As little as 1/10 of a second.

That is what was found in a series of experiments by Princeton psychologists Janine Willis and Alexander Todorov. It only takes a tenth of a second to form an impression of a stranger from their face. Click this link to read the full, fascinating article: How Many Seconds to a First Impression by Eric Wargo on Association for Psychological Science.

Here is a list of photos that I have seen that close doors on LinkedIn:

  • Wedding photos
  • Data nights – including your date and the food
  • Bar buddies – you all look like you are having a good time, plenty of cocktails and which one are you?
  • Phantom hands on shoulders – cropping the rest of the other people out, but not those hands
  • All decked out in favorite sport team gear – jersey, face paint, Mardi Gras beads
  • Holding or surrounded by children
  • Cartoons – either a meme or a characterization of yourself, perhaps ok if you are a cartoonist
  • Car shots with seat belts and back seats
  • Up the nose selfie – holding the phone at such a low angle that the inside of your nose is most prominent
  • Painful, angry or confused – not sure if the picture took, well dressed mug shot or it hurts to smile
  • Showing off favorite toys – motorcycles, cars, boats and this has nothing to do with your business
  • Are you in the shot? shots – vacation shots, dog shots, fun in the sun shots where you are merely a speck among the scenery
  • The future is so bright I gotta wear shades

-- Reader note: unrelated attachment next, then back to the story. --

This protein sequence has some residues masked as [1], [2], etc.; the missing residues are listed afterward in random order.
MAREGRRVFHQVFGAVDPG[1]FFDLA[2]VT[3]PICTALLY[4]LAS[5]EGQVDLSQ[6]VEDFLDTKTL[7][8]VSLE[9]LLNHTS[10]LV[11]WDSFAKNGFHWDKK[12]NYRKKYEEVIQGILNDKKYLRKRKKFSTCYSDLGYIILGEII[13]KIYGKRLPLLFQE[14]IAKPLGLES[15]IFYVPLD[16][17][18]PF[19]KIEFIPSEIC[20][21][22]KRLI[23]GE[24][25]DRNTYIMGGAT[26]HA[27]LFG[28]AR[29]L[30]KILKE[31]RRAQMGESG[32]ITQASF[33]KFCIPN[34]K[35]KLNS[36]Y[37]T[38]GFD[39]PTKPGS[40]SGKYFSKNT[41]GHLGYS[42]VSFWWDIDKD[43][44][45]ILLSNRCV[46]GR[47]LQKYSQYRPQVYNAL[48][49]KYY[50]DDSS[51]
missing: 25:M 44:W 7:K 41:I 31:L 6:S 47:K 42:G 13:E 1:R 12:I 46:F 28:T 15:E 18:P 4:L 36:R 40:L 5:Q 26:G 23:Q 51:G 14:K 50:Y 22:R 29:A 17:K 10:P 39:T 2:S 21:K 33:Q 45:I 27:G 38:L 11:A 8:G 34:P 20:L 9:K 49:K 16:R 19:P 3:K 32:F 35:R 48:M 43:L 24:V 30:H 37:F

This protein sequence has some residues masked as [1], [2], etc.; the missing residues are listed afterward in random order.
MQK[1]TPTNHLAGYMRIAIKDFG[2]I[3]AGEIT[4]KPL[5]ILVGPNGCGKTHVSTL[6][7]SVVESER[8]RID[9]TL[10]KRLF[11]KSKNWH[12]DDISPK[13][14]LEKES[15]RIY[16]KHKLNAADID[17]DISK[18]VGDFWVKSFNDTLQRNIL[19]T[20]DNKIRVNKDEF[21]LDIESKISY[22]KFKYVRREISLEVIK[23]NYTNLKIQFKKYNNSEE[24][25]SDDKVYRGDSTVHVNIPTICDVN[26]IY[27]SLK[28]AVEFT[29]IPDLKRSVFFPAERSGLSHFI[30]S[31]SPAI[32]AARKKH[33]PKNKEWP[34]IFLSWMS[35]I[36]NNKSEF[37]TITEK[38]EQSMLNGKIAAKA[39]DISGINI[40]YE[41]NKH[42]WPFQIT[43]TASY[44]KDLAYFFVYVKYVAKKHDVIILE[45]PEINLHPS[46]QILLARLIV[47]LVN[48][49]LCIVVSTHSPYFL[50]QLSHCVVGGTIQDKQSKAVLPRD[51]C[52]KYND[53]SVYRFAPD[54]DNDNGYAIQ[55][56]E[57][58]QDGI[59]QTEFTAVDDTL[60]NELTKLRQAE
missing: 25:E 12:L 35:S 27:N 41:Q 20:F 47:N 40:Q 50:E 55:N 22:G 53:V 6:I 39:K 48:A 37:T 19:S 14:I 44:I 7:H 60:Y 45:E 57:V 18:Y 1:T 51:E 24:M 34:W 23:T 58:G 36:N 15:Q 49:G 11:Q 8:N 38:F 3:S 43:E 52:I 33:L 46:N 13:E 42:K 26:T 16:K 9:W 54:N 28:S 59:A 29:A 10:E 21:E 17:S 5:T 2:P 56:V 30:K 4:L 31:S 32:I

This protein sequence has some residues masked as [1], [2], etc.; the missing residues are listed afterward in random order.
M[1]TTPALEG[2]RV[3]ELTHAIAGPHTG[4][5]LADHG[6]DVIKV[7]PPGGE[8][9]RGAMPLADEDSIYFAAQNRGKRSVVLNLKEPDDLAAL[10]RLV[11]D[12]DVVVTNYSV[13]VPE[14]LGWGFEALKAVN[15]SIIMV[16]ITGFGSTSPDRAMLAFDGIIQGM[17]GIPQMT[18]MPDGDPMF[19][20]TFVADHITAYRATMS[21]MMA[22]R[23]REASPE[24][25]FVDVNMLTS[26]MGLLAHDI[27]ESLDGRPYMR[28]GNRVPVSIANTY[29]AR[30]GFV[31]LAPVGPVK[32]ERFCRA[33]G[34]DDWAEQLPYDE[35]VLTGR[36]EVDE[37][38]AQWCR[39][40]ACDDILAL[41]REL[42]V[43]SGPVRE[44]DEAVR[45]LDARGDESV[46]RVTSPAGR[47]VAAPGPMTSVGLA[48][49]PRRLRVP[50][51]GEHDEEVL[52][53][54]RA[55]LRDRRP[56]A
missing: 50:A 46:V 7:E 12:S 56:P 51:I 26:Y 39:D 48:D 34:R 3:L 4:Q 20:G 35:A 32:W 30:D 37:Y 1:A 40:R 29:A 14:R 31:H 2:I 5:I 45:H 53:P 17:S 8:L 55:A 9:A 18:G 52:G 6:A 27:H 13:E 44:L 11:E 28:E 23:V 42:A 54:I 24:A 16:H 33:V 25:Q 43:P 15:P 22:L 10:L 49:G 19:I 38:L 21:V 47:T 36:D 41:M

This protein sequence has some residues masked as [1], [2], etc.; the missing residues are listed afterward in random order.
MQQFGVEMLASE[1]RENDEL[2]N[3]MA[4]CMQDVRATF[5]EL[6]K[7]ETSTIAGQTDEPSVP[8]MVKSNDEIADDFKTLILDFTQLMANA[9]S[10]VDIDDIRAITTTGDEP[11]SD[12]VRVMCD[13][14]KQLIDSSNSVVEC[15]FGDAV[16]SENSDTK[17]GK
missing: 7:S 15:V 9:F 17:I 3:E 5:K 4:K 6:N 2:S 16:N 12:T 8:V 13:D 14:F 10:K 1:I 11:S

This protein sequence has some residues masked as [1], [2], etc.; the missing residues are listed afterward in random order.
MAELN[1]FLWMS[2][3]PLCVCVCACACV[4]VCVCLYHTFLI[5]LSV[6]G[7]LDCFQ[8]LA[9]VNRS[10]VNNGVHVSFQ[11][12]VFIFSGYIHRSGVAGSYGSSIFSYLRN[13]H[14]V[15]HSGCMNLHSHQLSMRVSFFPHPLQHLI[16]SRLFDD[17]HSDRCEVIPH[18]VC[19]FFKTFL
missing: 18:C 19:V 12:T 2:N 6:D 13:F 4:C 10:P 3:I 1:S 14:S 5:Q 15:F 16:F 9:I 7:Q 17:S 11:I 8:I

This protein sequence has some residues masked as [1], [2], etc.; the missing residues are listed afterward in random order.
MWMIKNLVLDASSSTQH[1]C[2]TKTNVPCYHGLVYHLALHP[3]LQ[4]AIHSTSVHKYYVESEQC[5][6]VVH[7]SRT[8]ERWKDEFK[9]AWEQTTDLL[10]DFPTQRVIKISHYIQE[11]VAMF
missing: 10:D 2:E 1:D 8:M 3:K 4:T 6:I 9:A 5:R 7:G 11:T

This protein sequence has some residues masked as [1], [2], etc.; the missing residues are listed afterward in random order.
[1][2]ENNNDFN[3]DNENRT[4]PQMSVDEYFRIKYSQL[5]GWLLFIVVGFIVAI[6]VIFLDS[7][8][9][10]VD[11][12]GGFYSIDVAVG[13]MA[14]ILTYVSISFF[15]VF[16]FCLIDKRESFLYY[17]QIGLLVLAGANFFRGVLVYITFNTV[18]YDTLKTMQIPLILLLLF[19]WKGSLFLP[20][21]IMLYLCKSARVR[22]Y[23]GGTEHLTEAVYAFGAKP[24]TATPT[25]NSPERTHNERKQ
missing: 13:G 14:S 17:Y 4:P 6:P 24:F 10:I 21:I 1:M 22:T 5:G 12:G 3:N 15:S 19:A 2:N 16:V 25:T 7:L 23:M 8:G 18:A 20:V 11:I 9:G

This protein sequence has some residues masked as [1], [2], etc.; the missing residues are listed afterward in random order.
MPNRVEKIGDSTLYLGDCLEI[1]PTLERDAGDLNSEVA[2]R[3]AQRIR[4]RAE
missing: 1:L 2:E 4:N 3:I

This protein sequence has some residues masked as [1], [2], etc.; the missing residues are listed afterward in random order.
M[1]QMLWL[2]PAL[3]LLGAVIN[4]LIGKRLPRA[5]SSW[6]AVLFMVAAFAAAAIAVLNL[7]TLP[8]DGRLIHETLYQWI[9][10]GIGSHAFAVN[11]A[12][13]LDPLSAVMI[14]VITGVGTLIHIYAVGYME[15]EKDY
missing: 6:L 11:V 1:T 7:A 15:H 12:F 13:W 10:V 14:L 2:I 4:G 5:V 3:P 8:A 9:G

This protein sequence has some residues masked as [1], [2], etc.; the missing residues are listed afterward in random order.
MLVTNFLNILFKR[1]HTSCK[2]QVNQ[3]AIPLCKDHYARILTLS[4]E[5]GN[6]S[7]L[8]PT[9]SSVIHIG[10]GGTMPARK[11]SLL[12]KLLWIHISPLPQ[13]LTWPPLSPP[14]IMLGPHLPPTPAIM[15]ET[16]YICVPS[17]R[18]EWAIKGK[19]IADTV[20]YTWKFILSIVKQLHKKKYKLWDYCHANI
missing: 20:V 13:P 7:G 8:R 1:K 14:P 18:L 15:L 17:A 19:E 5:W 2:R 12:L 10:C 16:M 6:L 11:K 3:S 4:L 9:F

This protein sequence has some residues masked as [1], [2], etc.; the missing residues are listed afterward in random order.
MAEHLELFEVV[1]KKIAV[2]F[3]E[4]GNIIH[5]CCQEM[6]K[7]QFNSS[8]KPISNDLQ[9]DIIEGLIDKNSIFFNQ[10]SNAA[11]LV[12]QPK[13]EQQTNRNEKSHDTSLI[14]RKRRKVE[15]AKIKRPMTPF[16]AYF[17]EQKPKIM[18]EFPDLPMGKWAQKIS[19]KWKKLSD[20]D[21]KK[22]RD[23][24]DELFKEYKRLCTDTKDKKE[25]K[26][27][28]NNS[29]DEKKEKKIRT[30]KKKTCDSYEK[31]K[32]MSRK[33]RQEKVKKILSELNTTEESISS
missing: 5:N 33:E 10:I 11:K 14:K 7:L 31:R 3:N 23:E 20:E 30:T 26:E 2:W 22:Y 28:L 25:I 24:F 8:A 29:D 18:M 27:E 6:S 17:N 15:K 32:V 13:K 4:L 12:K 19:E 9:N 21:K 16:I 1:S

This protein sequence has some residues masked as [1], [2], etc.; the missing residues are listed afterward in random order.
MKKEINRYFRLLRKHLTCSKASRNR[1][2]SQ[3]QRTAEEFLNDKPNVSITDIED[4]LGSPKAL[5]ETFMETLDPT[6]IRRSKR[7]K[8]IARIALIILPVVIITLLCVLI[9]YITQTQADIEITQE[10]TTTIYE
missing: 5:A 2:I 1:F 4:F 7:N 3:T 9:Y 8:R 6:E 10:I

• Looking cool selfie with a full view and prominence of your arm
  • And the honest to goodness bathroom selfie complete with the shower curtain, sink and holding the phone in front of your chest

All of the above are fine on Facebook, but what value do they convey about you as a business person?  What value does your child, dog, toy, sunglasses or bathroom give your business (unless it is directly related)? My dogs are extremely photogenic and just so darn cute, but having them in my profile picture does not speak to me or my value as a career and business coach.

In other words, in the business world no one cares about those lovely attributes of your personal life unless they bring value to them as a connection, customer or prospective employer.

What comprises a good photo, one that will open doors? It is a matter of five elements:

  1. Expression – Smile. It does not have to be a full on toothy number, but at least look approachable and open. When getting your picture taken, instead of a forced smile, think of something that makes you grin – a funny line in a movie, something cute your child did, hearing praise from your boss – anything that brings a natural, genuine smile to your face without going into full out laughter.
  2. Clothing – Dress for where you want to go or what represents who you are professionally in a business casual sense. Business relaxed, not the corporate suit and tie head shot unless that is the image you and your company want to portray.
  3. Background – This is a backdrop, not the most important element of the picture; it should not be distracting or inappropriate. It does not have to be in an office environment, however, it should be the last thing someone focuses on in your photo.
  4. Proportion – Your head and shoulders should take up at least 60% of the frame, we want to see you!
  5. Likeness – The picture should be somewhat current and look like you, over the age of 40 no high school photos or glamour shots.